YOU ARE HERE: LAT HomeCollections


Falwell Hopes to Give New Meaning to 'God's Country'

Land use: Conservative pastor envisions cradle-to-grave services in a master-planned Christian community.


LYNCHBURG, Va. — The Rev. Jerry Falwell pulls the wheel hard right, sweat budding across his cheeks as he guides the Chevy Suburban around potholes in the dirt road.

It's a rough drive to the mountaintop overlooking his 4,300-acre property. But the view, he promises, is worth the trip.

Sprawled below is the red brick of Liberty University and his beloved Thomas Road Baptist Church. Now imagine golf courses, recreation centers, apartment complexes, he says. Maybe a ski lift up the mountain; maybe one of those revolving restaurants on top.

At 68, Falwell thinks often about what will remain when he's gone. If he gets his way in federal court this summer, the conservative pastor will leave his most visible legacy twinkling below--a master-planned Christian community where members of his flock can live from "birth to antiquity."

"You'll never have to leave this place," Falwell says. "You can come in at age 2, in our early learning center ... age 5 into our kindergarten, age 6 through 18 in our elementary and high school. Then on to Liberty University for four years."

For fun, local kids can already go to Falwell's Camp Hydaway summer camp. If residents develop a substance-abuse problem, there's his Elim Home for Alcohol and Drug-Addicted Men. If a woman has an unwanted pregnancy, she can go to the Liberty Godparent Home for Unwed Mothers.

Falwell followers ages 55 or older soon will be eligible to move nearby into Liberty Village, a 1,135-unit retirement center with its own markets, putting green, chapel and associate pastor from Falwell's church. The retirement condos, which run from $100,000 to $300,000, are under construction just outside Lynchburg.

Taking off his glasses, Falwell pauses to dispel what he already expects to be misinterpretations of his dream.

"We have no intentions of building a 'compound'--no wall is going to go up," he says. "If a non-Christian family applied, they would be accepted."

How about homosexual couples?

"That wouldn't work," Falwell says with a chuckle. While he can't legally bar anyone from living in his community, "they wouldn't be comfortable here--all these Christians would be witnessing to them."

Already, Falwell has built much of his community and employs about 2,000 people--more than the city government of Lynchburg. With donations now picking up since Sept. 11, he'll break ground on the putting green and recreation center this summer.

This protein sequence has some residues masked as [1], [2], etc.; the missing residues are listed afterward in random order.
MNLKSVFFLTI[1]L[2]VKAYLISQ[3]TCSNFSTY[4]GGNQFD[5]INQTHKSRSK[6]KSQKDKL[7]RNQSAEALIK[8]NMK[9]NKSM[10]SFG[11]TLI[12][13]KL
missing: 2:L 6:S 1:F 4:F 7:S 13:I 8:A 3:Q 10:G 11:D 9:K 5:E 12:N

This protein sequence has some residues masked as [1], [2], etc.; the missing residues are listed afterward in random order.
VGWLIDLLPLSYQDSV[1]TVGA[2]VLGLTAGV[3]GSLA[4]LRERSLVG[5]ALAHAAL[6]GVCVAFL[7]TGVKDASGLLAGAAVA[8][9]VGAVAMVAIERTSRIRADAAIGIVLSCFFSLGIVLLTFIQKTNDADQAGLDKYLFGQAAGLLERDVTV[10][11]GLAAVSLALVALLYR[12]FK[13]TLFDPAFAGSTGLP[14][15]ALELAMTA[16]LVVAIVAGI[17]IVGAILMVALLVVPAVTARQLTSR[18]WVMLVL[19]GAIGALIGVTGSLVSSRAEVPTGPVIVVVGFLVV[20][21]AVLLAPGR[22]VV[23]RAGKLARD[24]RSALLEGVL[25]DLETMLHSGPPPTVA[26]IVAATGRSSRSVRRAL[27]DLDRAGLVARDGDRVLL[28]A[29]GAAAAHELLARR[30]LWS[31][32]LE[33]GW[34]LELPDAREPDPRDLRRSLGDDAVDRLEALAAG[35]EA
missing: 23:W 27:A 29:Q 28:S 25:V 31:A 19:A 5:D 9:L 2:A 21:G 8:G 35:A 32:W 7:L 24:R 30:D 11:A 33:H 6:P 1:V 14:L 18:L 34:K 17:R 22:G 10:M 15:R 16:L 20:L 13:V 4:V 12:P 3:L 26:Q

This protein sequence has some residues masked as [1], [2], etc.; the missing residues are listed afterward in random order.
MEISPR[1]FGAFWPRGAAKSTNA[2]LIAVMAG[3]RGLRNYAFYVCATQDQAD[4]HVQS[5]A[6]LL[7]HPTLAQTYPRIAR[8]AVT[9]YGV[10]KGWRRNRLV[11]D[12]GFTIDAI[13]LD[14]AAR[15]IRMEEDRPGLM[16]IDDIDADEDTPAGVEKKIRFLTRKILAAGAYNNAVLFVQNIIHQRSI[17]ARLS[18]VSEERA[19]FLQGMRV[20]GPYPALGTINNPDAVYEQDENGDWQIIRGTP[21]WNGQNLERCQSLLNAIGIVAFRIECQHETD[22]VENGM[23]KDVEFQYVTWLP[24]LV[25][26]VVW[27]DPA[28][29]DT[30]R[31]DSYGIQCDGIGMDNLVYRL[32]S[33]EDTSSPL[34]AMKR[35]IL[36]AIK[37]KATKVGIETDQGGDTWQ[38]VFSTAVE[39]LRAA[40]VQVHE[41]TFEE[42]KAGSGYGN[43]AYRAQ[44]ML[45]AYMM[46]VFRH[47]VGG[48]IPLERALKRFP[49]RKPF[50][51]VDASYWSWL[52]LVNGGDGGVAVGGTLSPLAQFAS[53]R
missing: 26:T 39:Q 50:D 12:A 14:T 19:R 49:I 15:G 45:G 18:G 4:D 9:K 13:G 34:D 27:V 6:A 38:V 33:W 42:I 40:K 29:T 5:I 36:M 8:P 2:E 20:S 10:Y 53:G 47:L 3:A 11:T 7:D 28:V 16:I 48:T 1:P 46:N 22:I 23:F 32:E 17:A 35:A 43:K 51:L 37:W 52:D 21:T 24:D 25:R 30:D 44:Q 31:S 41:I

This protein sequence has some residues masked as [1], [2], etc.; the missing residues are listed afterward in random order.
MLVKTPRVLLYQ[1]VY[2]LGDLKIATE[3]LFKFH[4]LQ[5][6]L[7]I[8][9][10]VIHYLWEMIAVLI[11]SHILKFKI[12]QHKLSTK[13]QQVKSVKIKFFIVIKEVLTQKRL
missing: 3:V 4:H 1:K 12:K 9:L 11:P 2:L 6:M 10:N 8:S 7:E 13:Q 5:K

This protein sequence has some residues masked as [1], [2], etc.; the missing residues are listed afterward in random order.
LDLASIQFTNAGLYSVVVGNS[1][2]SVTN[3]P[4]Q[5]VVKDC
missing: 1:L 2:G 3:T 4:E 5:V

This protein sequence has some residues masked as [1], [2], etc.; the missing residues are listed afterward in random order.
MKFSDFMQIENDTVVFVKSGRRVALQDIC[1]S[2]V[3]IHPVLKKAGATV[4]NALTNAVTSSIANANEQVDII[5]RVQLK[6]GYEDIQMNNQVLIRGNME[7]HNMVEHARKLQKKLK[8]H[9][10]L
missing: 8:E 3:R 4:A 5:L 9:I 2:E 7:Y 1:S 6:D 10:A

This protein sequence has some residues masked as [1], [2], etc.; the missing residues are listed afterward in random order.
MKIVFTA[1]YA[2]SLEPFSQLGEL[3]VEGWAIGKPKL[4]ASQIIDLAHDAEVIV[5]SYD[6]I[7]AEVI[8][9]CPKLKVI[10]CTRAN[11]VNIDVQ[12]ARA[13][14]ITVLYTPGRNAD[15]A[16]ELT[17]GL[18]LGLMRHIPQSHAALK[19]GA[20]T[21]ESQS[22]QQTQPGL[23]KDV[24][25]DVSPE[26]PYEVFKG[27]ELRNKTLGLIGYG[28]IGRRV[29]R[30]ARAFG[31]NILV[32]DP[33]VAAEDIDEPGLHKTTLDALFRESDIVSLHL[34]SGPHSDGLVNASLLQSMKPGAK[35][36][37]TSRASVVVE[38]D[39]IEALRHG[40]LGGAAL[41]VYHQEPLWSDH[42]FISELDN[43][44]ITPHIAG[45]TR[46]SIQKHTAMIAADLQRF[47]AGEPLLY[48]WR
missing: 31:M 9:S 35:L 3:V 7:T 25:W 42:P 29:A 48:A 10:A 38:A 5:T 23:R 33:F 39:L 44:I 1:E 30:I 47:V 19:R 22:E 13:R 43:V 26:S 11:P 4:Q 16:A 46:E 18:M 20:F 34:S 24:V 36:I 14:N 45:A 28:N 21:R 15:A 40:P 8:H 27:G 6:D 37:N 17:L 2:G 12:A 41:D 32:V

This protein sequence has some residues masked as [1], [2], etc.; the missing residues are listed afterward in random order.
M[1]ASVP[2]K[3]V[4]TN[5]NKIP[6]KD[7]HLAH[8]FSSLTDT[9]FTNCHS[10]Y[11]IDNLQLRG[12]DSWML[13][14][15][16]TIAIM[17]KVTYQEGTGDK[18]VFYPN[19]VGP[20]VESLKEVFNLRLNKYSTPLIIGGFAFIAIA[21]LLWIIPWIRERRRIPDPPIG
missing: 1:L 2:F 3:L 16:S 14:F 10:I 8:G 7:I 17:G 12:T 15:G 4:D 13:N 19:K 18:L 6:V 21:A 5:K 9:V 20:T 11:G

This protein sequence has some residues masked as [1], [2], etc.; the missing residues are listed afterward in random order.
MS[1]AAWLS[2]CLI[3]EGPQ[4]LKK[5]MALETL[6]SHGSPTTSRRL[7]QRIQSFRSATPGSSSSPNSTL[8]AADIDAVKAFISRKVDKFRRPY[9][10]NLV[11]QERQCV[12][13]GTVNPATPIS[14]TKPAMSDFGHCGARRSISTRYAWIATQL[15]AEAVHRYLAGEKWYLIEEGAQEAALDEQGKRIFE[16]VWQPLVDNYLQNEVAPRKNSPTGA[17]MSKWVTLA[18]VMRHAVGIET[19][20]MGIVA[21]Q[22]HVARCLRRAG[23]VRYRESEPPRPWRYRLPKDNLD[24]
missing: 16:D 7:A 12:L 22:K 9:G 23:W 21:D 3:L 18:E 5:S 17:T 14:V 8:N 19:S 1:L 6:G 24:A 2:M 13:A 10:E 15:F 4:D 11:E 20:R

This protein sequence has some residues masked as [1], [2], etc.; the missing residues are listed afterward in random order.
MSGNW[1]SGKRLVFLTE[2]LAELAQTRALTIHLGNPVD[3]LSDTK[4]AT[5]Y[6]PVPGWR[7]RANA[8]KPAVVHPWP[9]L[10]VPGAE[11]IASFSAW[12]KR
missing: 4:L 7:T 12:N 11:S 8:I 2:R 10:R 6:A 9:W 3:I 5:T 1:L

What's missing right now is the spiritual--and legal--connection to Thomas Road Baptist Church. Virginia's Constitution prohibits churches from owning more than 15 acres of land within a city and holding a corporate charter. Since the 1950s, the restrictions have forced Falwell to keep his church legally separate from the ministry and its related operations under a handful of separate corporations.

Combining the entire ministry under one board of deacons would simplify things, Falwell says, and it also would give him peace of mind that his ministry won't fall apart after he's gone.

"As long as I'm living, it makes no difference. But there will be another pastor one day," he says.

Falwell grew up just a few miles away with his twin brother. As he became a voice for religious conservatives, he accumulated tracts of land surrounding his church.

Since his Moral Majority folded in 1989, close associates say Falwell has increasingly focused attention here in central Virginia, consolidating his ministry and making good on an early dream to build a community for his followers.

Falwell successfully sued in federal court this year to force the state corporation commission to grant Thomas Road a charter, a preliminary step to consolidating his entire ministry. A federal judge is expected to rule on the land limitation sometime this summer.

If he prevails, Falwell envisions a community where his schools, neighborhoods and recreation facilities are all legally tied to Thomas Road. And the church would begin construction on a 12,000-seat auditorium next to the university.

The first residents will move into Liberty Village by August, and the entire community is expected to be complete in a few years.

Los Angeles Times Articles